It is well known that industrial scale injection of fluids into the subsurface can induce seismic events. In order to understand how the reservoir properties are evolving and to mitigate the risks of inducing a large seismic event it is of crucial importance to understand the links between seismicity and fluids. We investigated this relation at the reservoir and decameter scales by comparing geomechanical simulations results with geophysical measurements. First, we will present a study on the Northwest Geysers EGS Demonstration project to illustrate how a deep understanding of the mechanisms of induced seismicity can help to characterize the EGS creation and development. Then, we will present an in-situ experiment in claystone formation, which aim to reactivate a small fault zone by controlled fluid-injection. We will show how the hydraulic properties along the fault evolve during and after the rupture and how these changes and their causes control the fault stability.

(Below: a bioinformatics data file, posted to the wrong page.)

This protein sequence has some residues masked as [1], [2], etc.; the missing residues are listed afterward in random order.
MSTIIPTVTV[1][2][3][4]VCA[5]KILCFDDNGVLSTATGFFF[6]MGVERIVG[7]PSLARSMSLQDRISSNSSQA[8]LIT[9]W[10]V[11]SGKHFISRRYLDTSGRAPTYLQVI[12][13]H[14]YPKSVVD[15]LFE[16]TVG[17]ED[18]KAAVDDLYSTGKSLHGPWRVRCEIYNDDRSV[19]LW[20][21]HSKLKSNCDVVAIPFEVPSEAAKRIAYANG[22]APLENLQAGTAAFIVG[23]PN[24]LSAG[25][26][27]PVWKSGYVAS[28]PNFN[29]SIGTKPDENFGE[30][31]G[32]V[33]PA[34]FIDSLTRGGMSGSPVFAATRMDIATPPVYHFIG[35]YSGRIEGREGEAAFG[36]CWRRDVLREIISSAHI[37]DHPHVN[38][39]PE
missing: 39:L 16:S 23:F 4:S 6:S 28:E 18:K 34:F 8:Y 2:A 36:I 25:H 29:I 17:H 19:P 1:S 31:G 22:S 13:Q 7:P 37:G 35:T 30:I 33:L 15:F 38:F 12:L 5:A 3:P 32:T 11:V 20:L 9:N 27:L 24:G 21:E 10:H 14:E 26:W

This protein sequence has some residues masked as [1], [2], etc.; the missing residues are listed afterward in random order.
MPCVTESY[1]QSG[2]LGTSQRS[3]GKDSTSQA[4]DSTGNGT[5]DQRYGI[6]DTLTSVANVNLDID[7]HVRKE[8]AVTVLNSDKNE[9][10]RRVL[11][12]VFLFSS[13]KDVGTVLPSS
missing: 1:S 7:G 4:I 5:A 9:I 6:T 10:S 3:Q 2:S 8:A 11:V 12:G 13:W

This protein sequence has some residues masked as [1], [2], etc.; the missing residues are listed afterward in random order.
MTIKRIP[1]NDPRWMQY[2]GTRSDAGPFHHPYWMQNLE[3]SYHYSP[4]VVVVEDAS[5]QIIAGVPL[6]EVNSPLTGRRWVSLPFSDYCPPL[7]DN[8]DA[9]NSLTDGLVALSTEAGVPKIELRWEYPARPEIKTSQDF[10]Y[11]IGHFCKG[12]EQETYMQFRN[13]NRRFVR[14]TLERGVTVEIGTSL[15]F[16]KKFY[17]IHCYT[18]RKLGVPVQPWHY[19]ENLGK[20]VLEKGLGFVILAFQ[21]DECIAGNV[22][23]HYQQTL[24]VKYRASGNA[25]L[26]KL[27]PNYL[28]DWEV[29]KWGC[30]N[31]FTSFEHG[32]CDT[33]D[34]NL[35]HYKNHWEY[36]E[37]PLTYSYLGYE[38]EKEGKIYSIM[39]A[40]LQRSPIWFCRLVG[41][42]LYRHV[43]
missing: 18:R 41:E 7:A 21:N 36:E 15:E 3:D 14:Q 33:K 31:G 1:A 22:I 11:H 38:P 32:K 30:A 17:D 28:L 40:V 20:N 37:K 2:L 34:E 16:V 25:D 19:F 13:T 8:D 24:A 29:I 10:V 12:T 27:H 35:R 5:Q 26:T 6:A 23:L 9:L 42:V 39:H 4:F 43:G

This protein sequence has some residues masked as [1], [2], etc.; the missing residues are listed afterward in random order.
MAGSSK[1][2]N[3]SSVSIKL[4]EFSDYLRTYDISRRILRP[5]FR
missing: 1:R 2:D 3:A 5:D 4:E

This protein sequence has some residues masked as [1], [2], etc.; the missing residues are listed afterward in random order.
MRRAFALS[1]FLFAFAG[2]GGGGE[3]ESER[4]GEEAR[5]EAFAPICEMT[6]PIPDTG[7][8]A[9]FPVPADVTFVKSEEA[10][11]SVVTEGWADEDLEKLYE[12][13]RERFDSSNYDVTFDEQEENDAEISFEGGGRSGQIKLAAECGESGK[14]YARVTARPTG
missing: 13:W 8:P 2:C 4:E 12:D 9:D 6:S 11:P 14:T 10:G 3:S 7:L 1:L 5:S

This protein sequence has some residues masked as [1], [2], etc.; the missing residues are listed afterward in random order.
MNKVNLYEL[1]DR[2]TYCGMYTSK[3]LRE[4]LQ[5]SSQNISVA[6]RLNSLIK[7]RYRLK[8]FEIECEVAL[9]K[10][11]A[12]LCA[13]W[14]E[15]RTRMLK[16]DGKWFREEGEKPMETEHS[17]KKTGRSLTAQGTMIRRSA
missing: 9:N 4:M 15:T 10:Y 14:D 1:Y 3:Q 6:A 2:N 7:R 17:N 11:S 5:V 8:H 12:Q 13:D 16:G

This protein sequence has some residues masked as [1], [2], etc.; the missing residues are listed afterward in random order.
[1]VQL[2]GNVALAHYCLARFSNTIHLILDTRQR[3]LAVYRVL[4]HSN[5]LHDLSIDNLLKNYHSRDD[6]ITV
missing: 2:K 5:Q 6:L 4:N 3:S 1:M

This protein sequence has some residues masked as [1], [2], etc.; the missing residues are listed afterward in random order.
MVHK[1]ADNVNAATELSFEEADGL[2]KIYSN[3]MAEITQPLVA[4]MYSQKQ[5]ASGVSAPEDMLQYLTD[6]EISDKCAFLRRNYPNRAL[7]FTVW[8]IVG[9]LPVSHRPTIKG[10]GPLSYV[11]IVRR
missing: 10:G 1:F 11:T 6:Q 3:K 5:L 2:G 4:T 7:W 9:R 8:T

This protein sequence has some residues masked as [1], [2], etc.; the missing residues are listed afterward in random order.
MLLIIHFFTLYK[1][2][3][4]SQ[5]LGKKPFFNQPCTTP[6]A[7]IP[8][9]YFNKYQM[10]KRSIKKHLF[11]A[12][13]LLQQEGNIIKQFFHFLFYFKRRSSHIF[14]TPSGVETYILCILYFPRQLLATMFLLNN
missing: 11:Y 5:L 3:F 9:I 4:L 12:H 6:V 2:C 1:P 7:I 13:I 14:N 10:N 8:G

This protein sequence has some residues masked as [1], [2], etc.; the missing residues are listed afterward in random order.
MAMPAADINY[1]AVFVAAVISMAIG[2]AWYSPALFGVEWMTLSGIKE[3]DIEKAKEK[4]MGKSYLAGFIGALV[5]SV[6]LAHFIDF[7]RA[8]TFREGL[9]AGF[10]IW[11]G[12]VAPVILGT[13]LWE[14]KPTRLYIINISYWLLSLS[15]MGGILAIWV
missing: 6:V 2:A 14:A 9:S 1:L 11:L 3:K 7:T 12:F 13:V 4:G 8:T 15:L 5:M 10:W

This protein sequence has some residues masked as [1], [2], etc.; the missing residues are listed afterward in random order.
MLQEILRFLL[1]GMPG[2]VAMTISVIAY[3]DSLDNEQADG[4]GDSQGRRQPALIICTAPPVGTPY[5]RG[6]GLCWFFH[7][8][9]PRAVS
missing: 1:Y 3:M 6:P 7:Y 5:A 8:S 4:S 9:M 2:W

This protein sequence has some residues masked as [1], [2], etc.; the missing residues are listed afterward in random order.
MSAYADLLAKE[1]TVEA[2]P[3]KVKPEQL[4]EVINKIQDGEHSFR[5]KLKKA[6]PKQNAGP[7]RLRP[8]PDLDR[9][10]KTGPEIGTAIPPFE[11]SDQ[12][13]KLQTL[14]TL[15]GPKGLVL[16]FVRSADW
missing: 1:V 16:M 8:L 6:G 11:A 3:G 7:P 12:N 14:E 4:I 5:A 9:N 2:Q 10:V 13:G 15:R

About the Speaker: Pierre Jeanne (Project Scientist, Energy Geosciences Division, Lawrence Berkeley National Laboratory)
Pierre Jeanne is a project scientist in the Energy Geosciences Division at Lawrence Berkeley National Laboratory (LBNL). He received his PhD in 2012 from University of Nice-Sophia-Antipolis (France). His research is focus on analysis and modeling of thermo-hydro-mechanical coupled processes in geological media. He has a particular interest on understanding the relation between fluid flow, fault properties and induced seismicity.
Hosted By: Yves Guglielmi